Once nurtured by others, this doctor dons many roles to be a real saviour


We all know it is a doctor’s job to save lives and here is the story of a doctor who is also teaching others how to live life.

In his eight years as a doctor in a small village Okrabari at Dinhata in Coochbehar district — some 750 kilometres away from Kolkata on the border of Bhutan and Bangladesh, this 35-year-old has achieved feats that has raised him to a stature of “daktarbabu”.

Not only has he adopted 38 street children, formalised the marriage of numerous trafficked girls, but has also given away nearly all his savings to provide food to the Covid patients and ration to the poor during lockdown all the while teaching these people how to live life respectably.

“I picked up 38 orphans from the streets and embraced all their responsibilities.

“I was a student in Calcutta Medical College then. I saved money from my tuition, did some small-time business and I had my Rs 15,000 scholarship per month. With this money I provided them with the basic necessities,” Ajay Mandal, who himself comes from humble background, told IANS.

“This year seven of them got more than 90 per cent in the Higher Secondary exam. I told them to prepare for the Joint Entrance Examination. I shall do everything possible to make them successful in life.

“Presently I am giving them a stipend of Rs 4,500 per month,” Mandal added.

“I also come from a very ordinary background and I know the pains of not having money. I have seen many young talents lost only because of money and I shall try to do as much as I can for these kids as possible,” he added.

Mandal, himself comes from a poor family. Resident of a small village named Jamtala near Sundarbans in South 24 Parganas, his father Nakul Chandra Mandal was a sharecropper who earned most of his living by catching fish in the river.

Youngest of the three siblings, Ajay was a good student and had the opportunity to study on scholarship in Narendrapur Ramakrishna mission — one of the premier educational institutions in the state.

In 2007 he ranked 27th in West Bengal joint entrance medical examination but didn’t have the money to continue with his education.

“I couldn’t have continued with my education if not for the Kolkata Police who had come forward to help me,” Mandal said.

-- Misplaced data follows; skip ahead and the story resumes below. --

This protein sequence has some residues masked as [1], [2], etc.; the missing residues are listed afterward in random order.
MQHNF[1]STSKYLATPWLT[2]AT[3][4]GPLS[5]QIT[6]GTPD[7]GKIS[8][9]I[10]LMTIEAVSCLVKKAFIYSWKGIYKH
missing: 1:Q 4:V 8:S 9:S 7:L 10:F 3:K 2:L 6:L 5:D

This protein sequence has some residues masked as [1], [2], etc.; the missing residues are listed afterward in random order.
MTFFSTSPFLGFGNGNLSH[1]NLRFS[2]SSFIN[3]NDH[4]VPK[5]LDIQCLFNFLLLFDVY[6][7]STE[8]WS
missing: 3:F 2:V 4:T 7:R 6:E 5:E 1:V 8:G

Under the community policing scheme — a scheme for social welfare works — the Kolkata police sponsored Mandal’s entire educational expenses. Later on, Mandal completed his MACP from the USA and PGDC and PGDD from the UK.

When asked why he came all the way from Kolkata to Coochbehar, Mandal said, “My posting was in this village. As it was a small village on the border of Bhutan human trafficking and smuggling was rampant.

“There was no regular income and so people resorted to easy money. One day I came to know that three girls from this village were sold to Sonagachi — the biggest red-light district in Kolkata.

“I went to Kolkata and purchased the girls for Rs 12 lakh and got them married. After that I rescued numerous girls and got them married, too.”

Initially people didn’t accept him and took him as a government spy or agent but eventually they started to realise that there is a better way to live. “Presently I have a huge number of people, mainly my students and patients who are ready to work for the betterment of the society. Without their help it would have been impossible for me to reach out to the people,” Mandal said.

Mandal’s wife Madhumita also worked hand-in-hand with her husband. “For the last six months she has been running ‘Madhumita Kitchen’ where free food is delivered to the Covid patients. We have supported 18,700 families in this lockdown and we have spent more than 14 lakh for this purpose. I don’t take any financial help from anybody. The money I earn from treating people is spent on these people,” Mandal said.

“His contribution for the development of the area is huge. He has worked selflessly for the betterment of the people,” a local Trinamool Congress leader said.